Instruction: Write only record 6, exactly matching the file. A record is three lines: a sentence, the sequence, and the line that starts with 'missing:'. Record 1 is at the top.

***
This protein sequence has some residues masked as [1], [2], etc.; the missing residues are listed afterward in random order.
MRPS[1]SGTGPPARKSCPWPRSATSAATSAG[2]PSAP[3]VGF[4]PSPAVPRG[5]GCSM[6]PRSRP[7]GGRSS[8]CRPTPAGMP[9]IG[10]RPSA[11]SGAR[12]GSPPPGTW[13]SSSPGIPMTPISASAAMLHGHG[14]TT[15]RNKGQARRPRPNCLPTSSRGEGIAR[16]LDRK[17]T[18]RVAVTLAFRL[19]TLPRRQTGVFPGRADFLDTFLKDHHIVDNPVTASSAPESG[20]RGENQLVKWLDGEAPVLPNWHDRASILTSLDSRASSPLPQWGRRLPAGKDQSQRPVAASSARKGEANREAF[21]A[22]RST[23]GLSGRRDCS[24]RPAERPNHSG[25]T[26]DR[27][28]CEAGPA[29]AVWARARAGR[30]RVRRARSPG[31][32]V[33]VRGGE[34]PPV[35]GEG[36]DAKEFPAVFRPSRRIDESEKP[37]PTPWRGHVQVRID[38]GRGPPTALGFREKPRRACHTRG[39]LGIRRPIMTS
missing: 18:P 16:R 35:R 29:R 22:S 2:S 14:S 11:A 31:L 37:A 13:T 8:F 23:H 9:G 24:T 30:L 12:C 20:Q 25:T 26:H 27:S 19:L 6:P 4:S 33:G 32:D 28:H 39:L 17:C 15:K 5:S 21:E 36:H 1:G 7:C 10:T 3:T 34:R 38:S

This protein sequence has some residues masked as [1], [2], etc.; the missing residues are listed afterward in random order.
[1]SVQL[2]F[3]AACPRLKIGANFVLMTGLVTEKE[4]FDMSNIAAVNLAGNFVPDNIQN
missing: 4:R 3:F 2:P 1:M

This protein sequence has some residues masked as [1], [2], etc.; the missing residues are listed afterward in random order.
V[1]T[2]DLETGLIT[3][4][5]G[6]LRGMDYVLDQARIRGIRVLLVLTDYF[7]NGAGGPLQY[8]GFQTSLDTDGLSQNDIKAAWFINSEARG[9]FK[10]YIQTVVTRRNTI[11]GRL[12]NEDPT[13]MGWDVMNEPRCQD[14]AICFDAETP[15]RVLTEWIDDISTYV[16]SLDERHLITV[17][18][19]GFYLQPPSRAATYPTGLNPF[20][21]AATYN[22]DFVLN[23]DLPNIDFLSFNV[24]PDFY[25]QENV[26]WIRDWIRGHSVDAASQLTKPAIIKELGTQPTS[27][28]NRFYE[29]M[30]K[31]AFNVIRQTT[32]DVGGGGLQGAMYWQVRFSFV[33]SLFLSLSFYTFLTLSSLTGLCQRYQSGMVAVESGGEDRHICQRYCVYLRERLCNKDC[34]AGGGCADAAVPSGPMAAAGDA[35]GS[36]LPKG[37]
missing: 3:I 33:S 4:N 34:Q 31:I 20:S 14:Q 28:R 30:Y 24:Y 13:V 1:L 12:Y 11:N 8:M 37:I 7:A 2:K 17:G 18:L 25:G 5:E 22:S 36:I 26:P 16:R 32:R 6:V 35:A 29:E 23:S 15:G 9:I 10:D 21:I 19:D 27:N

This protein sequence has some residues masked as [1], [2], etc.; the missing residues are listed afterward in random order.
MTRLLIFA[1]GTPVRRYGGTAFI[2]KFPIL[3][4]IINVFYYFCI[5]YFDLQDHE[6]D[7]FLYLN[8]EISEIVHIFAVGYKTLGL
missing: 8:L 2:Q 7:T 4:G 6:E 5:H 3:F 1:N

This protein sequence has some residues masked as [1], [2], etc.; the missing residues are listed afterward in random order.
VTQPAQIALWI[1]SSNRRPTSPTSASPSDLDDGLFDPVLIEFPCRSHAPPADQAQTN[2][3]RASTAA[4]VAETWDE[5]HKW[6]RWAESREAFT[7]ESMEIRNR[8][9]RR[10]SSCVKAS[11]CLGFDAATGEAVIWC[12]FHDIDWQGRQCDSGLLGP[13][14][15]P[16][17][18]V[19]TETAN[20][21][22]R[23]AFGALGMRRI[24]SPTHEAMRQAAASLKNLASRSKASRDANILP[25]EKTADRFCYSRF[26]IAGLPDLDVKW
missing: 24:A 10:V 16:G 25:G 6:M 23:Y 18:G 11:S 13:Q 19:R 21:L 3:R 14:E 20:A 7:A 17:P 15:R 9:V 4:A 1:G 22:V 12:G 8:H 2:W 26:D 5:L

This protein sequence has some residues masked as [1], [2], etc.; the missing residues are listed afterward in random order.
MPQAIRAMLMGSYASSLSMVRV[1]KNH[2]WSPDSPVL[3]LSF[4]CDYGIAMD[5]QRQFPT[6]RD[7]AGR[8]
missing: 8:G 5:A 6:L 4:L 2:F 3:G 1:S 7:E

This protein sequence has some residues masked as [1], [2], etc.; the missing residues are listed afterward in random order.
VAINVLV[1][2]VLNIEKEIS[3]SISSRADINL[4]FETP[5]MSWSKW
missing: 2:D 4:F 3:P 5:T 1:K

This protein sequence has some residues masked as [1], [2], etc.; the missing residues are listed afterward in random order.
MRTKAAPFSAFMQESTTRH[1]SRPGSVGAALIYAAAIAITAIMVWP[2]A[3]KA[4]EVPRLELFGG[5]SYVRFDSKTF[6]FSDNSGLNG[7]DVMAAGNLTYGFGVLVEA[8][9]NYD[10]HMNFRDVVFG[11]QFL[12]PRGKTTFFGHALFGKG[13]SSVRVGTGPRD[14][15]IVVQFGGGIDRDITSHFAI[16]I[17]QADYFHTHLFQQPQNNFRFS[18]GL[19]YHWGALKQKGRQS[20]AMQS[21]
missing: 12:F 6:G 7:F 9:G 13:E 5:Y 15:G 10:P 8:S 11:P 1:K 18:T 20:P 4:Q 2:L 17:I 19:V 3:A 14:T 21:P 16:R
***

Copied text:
This protein sequence has some residues masked as [1], [2], etc.; the missing residues are listed afterward in random order.
MPQAIRAMLMGSYASSLSMVRV[1]KNH[2]WSPDSPVL[3]LSF[4]CDYGIAMD[5]QRQFPT[6]RD[7]AGR[8]
missing: 8:G 5:A 6:L 4:L 2:F 3:G 1:S 7:E